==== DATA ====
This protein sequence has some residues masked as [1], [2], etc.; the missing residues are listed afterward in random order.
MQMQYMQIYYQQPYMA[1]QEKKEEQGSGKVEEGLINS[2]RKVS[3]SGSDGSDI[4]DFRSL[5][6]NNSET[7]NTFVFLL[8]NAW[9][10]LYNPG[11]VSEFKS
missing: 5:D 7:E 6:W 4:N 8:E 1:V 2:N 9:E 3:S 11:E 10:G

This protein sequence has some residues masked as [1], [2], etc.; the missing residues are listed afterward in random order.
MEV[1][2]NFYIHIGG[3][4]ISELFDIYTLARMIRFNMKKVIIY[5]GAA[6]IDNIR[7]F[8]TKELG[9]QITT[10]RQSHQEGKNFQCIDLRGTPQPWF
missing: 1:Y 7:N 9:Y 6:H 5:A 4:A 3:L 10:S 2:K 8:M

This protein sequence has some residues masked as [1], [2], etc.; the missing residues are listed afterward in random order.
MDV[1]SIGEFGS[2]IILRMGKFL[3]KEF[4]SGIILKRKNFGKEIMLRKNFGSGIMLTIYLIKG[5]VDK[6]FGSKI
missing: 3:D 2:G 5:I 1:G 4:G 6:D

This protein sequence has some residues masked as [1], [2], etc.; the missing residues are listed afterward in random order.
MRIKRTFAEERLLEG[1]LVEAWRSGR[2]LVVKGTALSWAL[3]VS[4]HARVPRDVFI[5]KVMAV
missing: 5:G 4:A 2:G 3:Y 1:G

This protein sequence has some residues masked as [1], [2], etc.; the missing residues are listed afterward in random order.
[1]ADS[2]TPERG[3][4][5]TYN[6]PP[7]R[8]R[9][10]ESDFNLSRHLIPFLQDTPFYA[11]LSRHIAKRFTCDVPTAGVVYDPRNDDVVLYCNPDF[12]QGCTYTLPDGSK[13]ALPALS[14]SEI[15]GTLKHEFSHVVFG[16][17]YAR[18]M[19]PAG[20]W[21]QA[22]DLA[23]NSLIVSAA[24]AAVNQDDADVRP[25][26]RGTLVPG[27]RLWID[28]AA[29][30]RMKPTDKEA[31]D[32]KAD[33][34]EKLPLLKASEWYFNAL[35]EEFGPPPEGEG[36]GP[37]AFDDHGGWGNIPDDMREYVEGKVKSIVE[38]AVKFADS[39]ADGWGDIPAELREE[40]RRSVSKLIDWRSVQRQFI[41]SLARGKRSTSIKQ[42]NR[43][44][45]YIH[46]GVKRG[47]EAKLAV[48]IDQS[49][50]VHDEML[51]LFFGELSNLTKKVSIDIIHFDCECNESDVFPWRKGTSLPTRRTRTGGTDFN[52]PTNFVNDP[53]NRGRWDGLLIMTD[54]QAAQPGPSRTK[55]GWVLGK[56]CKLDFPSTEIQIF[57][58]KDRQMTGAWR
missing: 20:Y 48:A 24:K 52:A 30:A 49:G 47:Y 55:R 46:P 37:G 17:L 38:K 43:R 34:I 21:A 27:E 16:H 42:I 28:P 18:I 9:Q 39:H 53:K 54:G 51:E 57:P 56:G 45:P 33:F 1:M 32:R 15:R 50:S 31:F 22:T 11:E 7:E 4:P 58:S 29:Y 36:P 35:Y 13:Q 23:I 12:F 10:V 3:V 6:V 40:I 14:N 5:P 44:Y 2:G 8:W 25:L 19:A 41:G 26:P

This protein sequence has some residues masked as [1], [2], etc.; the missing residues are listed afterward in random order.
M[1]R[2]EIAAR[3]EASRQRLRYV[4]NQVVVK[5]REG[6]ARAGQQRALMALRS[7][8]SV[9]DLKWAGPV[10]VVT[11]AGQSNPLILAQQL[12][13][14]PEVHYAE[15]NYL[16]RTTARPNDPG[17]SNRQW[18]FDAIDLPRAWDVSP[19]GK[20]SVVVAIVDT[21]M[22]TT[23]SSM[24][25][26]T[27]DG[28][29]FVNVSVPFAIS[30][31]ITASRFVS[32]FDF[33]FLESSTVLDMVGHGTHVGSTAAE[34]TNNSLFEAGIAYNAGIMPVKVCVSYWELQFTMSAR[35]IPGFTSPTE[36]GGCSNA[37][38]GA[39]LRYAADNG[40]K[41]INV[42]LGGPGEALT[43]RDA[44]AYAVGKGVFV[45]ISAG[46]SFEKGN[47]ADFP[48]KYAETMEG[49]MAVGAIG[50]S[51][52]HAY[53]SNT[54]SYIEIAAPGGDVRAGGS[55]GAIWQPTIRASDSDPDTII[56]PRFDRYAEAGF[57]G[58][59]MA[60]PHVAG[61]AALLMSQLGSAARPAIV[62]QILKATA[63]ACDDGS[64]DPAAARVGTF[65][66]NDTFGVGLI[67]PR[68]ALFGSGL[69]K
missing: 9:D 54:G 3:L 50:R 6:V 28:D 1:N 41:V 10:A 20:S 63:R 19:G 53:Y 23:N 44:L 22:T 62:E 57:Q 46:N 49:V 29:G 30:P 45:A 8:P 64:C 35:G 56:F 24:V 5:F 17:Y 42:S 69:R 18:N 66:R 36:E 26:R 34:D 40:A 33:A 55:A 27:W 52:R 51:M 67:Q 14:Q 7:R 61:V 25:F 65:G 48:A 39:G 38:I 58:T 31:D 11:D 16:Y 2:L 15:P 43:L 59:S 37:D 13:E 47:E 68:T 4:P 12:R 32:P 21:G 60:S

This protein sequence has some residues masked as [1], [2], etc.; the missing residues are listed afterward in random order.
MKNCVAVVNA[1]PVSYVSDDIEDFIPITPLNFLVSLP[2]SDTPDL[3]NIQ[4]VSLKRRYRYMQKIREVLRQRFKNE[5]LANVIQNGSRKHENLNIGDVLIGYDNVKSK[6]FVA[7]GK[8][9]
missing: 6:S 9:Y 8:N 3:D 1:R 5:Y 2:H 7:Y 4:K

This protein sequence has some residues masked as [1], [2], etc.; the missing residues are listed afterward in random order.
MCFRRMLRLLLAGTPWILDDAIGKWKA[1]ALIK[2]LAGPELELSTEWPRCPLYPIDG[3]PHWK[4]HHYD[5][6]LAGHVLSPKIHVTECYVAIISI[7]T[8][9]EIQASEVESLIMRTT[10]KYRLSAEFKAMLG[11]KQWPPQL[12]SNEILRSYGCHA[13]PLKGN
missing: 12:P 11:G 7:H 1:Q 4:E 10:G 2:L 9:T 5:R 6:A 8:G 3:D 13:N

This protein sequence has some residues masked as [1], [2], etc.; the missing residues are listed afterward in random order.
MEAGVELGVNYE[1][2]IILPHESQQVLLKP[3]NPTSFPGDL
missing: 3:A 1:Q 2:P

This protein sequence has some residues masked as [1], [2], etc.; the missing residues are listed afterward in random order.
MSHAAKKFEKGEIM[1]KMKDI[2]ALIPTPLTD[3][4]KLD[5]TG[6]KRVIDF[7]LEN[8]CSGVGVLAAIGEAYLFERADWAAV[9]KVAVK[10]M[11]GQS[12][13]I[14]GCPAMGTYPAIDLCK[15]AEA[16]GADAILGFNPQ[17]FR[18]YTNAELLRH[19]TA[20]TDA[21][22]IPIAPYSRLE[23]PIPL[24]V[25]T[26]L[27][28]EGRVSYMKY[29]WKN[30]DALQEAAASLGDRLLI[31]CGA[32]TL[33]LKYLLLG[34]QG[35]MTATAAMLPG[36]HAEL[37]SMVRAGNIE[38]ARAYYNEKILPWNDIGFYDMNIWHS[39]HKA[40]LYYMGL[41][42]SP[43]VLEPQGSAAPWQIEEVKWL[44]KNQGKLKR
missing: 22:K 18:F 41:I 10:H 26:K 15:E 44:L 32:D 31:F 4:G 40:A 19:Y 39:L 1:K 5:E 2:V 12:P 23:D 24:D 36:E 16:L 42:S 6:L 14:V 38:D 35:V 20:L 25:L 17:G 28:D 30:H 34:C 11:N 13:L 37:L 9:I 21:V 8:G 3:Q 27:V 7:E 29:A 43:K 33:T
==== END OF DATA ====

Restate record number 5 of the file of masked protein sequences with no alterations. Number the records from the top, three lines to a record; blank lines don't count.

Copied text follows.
This protein sequence has some residues masked as [1], [2], etc.; the missing residues are listed afterward in random order.
[1]ADS[2]TPERG[3][4][5]TYN[6]PP[7]R[8]R[9][10]ESDFNLSRHLIPFLQDTPFYA[11]LSRHIAKRFTCDVPTAGVVYDPRNDDVVLYCNPDF[12]QGCTYTLPDGSK[13]ALPALS[14]SEI[15]GTLKHEFSHVVFG[16][17]YAR[18]M[19]PAG[20]W[21]QA[22]DLA[23]NSLIVSAA[24]AAVNQDDADVRP[25][26]RGTLVPG[27]RLWID[28]AA[29][30]RMKPTDKEA[31]D[32]KAD[33][34]EKLPLLKASEWYFNAL[35]EEFGPPPEGEG[36]GP[37]AFDDHGGWGNIPDDMREYVEGKVKSIVE[38]AVKFADS[39]ADGWGDIPAELREE[40]RRSVSKLIDWRSVQRQFI[41]SLARGKRSTSIKQ[42]NR[43][44][45]YIH[46]GVKRG[47]EAKLAV[48]IDQS[49][50]VHDEML[51]LFFGELSNLTKKVSIDIIHFDCECNESDVFPWRKGTSLPTRRTRTGGTDFN[52]PTNFVNDP[53]NRGRWDGLLIMTD[54]QAAQPGPSRTK[55]GWVLGK[56]CKLDFPSTEIQIF[57][58]KDRQMTGAWR
missing: 20:Y 48:A 24:K 52:A 30:A 49:G 47:Y 55:R 46:P 37:G 17:L 38:K 43:R 34:I 21:A 27:E 16:H 42:I 28:P 18:I 9:Q 39:H 53:K 54:G 51:E 57:P 56:G 45:P 33:F 1:M 32:R 15:R 50:S 31:F 22:T 11:E 7:E 4:P 58:S 29:Y 36:P 35:Y 13:Q 23:I 12:F 10:V 3:V 6:V 40:I 14:N 5:P 44:Y 2:G 8:W 25:L 19:A 41:G 26:P